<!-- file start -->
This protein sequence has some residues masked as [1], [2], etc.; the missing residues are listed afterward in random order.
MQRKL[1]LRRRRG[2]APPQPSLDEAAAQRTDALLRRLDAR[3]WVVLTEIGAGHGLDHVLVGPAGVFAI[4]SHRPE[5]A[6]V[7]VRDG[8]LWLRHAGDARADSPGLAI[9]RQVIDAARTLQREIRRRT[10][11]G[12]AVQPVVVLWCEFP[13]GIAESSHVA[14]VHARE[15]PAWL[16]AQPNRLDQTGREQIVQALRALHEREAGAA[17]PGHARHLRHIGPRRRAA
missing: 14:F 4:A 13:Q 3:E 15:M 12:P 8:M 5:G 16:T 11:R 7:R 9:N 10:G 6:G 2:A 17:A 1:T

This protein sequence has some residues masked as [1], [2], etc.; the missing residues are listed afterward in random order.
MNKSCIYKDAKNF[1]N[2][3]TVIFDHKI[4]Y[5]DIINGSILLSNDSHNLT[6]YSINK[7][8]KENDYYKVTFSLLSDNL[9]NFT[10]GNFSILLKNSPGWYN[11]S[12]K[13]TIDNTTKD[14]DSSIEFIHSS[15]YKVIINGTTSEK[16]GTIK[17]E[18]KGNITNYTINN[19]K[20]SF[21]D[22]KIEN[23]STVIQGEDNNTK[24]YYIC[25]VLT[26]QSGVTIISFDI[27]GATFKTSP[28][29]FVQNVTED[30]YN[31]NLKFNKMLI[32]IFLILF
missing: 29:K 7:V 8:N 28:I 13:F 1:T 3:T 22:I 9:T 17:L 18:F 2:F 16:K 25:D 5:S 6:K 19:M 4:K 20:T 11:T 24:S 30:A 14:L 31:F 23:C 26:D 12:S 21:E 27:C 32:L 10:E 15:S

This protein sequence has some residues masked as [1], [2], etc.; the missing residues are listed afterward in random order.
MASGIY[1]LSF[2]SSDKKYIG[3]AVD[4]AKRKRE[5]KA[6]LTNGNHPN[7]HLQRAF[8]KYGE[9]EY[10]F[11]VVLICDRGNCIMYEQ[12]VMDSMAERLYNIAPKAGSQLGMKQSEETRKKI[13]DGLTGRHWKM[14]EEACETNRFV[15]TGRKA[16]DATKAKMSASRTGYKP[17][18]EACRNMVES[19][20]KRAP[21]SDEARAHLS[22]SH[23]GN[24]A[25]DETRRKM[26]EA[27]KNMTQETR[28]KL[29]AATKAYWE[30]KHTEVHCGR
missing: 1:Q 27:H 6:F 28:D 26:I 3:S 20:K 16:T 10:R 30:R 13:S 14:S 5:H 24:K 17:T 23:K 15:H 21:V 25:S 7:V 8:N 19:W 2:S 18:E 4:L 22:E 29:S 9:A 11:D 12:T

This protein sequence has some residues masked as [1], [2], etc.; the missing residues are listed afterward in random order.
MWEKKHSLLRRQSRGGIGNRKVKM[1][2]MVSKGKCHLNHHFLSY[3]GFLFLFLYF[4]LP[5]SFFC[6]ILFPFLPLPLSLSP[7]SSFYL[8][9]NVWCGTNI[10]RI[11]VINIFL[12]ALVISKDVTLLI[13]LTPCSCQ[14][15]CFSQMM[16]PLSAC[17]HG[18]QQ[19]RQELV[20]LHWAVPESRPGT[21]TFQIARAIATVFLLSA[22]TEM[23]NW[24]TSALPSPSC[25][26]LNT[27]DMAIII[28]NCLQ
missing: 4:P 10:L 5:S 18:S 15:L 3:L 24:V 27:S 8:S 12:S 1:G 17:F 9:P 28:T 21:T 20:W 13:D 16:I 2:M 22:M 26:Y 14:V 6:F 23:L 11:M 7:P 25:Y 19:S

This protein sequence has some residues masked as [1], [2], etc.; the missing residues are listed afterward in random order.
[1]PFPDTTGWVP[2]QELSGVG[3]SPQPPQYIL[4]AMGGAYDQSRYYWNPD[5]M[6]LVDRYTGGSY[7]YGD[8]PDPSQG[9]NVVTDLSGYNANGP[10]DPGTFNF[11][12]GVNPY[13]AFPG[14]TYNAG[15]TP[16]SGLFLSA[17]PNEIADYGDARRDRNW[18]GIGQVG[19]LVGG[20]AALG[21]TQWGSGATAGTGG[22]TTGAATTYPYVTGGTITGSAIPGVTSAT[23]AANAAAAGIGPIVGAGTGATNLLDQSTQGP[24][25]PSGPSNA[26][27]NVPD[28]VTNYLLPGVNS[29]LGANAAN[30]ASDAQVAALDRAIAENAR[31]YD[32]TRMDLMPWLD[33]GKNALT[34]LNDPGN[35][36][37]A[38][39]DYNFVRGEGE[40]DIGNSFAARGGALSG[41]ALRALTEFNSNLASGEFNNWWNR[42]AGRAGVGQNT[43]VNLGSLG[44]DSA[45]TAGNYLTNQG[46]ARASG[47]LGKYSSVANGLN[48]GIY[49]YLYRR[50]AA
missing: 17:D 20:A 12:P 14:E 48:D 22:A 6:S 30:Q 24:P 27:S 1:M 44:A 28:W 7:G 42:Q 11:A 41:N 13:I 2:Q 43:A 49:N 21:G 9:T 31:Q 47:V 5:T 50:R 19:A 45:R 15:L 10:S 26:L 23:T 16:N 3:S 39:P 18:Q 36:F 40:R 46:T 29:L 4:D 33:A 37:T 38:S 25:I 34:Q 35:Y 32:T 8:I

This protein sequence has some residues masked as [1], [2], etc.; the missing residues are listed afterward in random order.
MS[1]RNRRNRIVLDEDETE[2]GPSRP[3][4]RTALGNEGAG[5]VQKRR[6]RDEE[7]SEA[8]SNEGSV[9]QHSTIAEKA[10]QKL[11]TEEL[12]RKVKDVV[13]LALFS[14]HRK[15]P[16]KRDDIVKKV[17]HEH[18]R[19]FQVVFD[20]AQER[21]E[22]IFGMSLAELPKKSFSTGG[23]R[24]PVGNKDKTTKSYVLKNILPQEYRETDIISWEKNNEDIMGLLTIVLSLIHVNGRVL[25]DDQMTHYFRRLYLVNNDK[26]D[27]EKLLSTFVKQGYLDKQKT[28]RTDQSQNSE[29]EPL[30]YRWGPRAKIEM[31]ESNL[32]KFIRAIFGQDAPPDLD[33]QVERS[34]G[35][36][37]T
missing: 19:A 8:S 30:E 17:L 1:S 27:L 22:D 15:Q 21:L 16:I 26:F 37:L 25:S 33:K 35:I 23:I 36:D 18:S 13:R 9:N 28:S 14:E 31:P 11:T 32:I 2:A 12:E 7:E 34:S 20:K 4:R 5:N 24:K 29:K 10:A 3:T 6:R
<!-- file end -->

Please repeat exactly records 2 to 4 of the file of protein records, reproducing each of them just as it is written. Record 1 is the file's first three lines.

This protein sequence has some residues masked as [1], [2], etc.; the missing residues are listed afterward in random order.
MNKSCIYKDAKNF[1]N[2][3]TVIFDHKI[4]Y[5]DIINGSILLSNDSHNLT[6]YSINK[7][8]KENDYYKVTFSLLSDNL[9]NFT[10]GNFSILLKNSPGWYN[11]S[12]K[13]TIDNTTKD[14]DSSIEFIHSS[15]YKVIINGTTSEK[16]GTIK[17]E[18]KGNITNYTINN[19]K[20]SF[21]D[22]KIEN[23]STVIQGEDNNTK[24]YYIC[25]VLT[26]QSGVTIISFDI[27]GATFKTSP[28][29]FVQNVTED[30]YN[31]NLKFNKMLI[32]IFLILF
missing: 29:K 7:V 8:N 28:I 13:F 1:T 3:T 22:I 9:T 17:L 18:F 2:F 16:K 25:D 5:S 6:K 19:M 4:K 20:T 11:T 24:S 30:A 14:L 31:F 23:C 26:D 12:S 21:E 27:C 32:L 10:E 15:S

This protein sequence has some residues masked as [1], [2], etc.; the missing residues are listed afterward in random order.
MASGIY[1]LSF[2]SSDKKYIG[3]AVD[4]AKRKRE[5]KA[6]LTNGNHPN[7]HLQRAF[8]KYGE[9]EY[10]F[11]VVLICDRGNCIMYEQ[12]VMDSMAERLYNIAPKAGSQLGMKQSEETRKKI[13]DGLTGRHWKM[14]EEACETNRFV[15]TGRKA[16]DATKAKMSASRTGYKP[17][18]EACRNMVES[19][20]KRAP[21]SDEARAHLS[22]SH[23]GN[24]A[25]DETRRKM[26]EA[27]KNMTQETR[28]KL[29]AATKAYWE[30]KHTEVHCGR
missing: 1:Q 27:H 6:F 28:D 26:I 3:S 20:K 16:T 10:R 30:R 13:S 14:S 5:H 24:K 17:T 23:K 15:H 21:V 25:S 7:V 8:N 19:W 2:S 18:E 4:L 22:E 29:S 9:A 11:D 12:T

This protein sequence has some residues masked as [1], [2], etc.; the missing residues are listed afterward in random order.
MWEKKHSLLRRQSRGGIGNRKVKM[1][2]MVSKGKCHLNHHFLSY[3]GFLFLFLYF[4]LP[5]SFFC[6]ILFPFLPLPLSLSP[7]SSFYL[8][9]NVWCGTNI[10]RI[11]VINIFL[12]ALVISKDVTLLI[13]LTPCSCQ[14][15]CFSQMM[16]PLSAC[17]HG[18]QQ[19]RQELV[20]LHWAVPESRPGT[21]TFQIARAIATVFLLSA[22]TEM[23]NW[24]TSALPSPSC[25][26]LNT[27]DMAIII[28]NCLQ
missing: 4:P 10:L 5:S 18:S 15:L 3:L 24:V 27:S 8:S 12:S 1:G 17:F 9:P 28:T 21:T 20:W 13:D 16:I 2:M 22:M 26:Y 14:V 6:F 23:L 11:M 7:P 25:Y 19:S